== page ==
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On the spot

Huub Stevens

In just two week's time, Huub Stevens will leave Hamburg and the Bundesliga to return to his native Holland. But before his departure, we took the opportunity to ask him a few final questions.

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Kick Off: Huub Stevens, can you buy success?

Huub Stevens: Without money, success is impossible. That much is clear. But it isn't just a matter of money. I think you have to be creative. If you have money as well, then it certainly makes things easier.

You've coached some of Germany's biggest, most traditional clubs. But you never managed to win the biggest prize of all, the Bundesliga title.

Yes but that's not just to do with money. In Germany, Bayern Munich are always clear favourites to win the title. Now and again, other teams come through and win it, but over the course of ten years, Bayern will win the championship seven or eight times.

You said a team needs organisation, discipline and respect. Is that your management philosophy?

Yes but fun also belongs in that list. I don't think you can work in any organisation without discipline, or without respect for one another. And it's equally important to have fun. If you manage that, and you communicate well with the team, then I think that you can create harmony. I was always a very team-oriented player. I behaved like a coach on the pitch and things just developed from there, and I ended up switching into management.

Your professional playing career started at the tender age of 16, at Fortuna Sittard.

Yes I remember it well, my first professional deal. I got an annual salary of 1,500 guilders. That would be about 700 euros per year. Unbelievable when you think about it today. And that's why I think it is quite difficult for young players who have nothing, but then suddenly get paid a lot of money. It's hard to manage that transition well.

I imagine that in the 1970s, when the coach told you to jump, you jumped.

Yes, but in my experience I think there's a difference between the Netherlands and Germany in that respect. When I first came to Germany, one of my initial impressions was that the players would do everything I said.

Everything?

Yes, they did. They might ask why afterwards. But in the Netherlands, they're more likely to ask why beforehand.

At Schalke you won one UEFA Cup and two German Cups. After six years at the club, you announced that you would leave at the end of the 2001-2002 season. You made that announcement during the during the winter break, yet still the team responded well, bagging 35 points from the remaining games. How did you motivate them?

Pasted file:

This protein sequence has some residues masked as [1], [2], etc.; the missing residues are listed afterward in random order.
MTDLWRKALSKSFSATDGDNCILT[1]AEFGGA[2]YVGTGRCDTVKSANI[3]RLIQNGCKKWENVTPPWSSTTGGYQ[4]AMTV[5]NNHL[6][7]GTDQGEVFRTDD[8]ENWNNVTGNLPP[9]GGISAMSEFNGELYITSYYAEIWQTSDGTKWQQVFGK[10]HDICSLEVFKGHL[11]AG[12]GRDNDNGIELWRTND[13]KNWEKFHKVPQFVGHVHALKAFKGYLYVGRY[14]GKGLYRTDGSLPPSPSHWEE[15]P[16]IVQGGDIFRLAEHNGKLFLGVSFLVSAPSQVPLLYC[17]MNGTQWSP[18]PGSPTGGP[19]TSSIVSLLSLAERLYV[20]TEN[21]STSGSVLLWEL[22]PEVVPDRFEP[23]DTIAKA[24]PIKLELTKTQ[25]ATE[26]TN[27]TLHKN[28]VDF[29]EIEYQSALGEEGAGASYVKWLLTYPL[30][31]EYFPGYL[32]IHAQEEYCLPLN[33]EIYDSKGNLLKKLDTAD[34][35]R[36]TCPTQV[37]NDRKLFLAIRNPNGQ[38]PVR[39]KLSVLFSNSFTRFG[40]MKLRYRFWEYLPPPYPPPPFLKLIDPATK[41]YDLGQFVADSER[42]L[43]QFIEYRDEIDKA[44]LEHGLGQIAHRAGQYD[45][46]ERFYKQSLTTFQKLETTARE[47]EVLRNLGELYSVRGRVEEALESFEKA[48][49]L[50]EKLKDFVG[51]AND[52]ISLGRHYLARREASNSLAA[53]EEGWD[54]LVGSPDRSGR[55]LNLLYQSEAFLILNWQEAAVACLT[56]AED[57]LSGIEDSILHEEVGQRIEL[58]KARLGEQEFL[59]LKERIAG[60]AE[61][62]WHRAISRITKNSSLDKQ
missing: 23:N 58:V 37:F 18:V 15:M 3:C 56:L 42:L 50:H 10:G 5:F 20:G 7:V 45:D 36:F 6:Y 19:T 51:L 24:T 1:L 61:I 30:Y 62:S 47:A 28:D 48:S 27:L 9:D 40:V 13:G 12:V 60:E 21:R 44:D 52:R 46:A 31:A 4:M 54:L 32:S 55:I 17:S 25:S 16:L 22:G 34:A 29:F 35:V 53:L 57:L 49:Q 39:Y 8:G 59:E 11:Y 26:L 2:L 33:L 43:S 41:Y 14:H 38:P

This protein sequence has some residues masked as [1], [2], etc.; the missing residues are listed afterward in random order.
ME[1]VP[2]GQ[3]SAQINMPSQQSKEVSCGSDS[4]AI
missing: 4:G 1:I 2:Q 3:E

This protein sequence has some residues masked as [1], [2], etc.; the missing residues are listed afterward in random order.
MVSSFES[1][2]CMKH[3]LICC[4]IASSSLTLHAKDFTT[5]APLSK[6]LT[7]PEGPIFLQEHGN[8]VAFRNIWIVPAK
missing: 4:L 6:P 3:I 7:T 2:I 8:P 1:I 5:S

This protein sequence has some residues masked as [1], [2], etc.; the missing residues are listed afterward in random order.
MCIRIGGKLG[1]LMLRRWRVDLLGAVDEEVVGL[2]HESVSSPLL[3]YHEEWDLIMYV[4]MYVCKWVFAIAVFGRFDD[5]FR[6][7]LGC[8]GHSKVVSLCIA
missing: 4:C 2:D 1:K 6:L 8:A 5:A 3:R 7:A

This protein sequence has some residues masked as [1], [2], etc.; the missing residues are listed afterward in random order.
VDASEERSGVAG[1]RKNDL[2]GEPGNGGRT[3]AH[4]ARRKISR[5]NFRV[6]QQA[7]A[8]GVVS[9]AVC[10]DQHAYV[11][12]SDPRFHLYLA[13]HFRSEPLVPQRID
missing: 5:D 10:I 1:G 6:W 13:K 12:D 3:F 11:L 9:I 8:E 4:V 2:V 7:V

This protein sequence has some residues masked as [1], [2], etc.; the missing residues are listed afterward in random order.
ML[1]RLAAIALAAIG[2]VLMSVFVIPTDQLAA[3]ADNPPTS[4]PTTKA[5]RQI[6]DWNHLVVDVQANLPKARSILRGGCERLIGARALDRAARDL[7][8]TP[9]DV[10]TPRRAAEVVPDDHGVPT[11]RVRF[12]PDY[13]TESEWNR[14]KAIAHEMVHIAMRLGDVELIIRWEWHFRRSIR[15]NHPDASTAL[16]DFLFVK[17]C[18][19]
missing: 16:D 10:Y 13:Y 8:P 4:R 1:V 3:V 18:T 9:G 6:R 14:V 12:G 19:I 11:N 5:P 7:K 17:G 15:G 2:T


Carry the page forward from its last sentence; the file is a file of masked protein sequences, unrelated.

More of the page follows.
The team really pulled themselves together. I explained to them why I wanted to leave Schalke. I'd been there for six years and I thought it was time for the players to hear another voice and see another face. And I suppose the players could have made life easy for themselves because I was going to leave anyway. But they didn't. Instead they showed a lot of character and really put their backs into it to make it a successful season.

You took over in Hamburg in February 2007 when they were languishing in last place in the league. You then worked your managerial magic to take them to a UEFA Cup place in just three months. Was that your greatest success at the club?

When I look back at how things developed in Hamburg then I have to say it is nice to have had that success. That was the reward for all our hard work.

But things haven’t been going to plan this year. Since you announced your departure, Hamburg have been haemorrhaging points.

If the players haven't learned from last season then that's bad. Maybe there are some players who think they don't have to put in any effort. But if that's their attitude, then they're damaging themselves and the club. It's a shame because you don't play for the coach but for the club and for yourself.

So you're disappointed with the second half of the season?

I am disappointed, yes. But I can honestly say that the coaching staff have done everything in their power to make Hamburg successful. Maybe, just maybe, there are a few players who have been taking things too easily. However, even if the results haven't been very good, the overwhelming majority of them have been putting their backs into it. But you can't do everything yourself.

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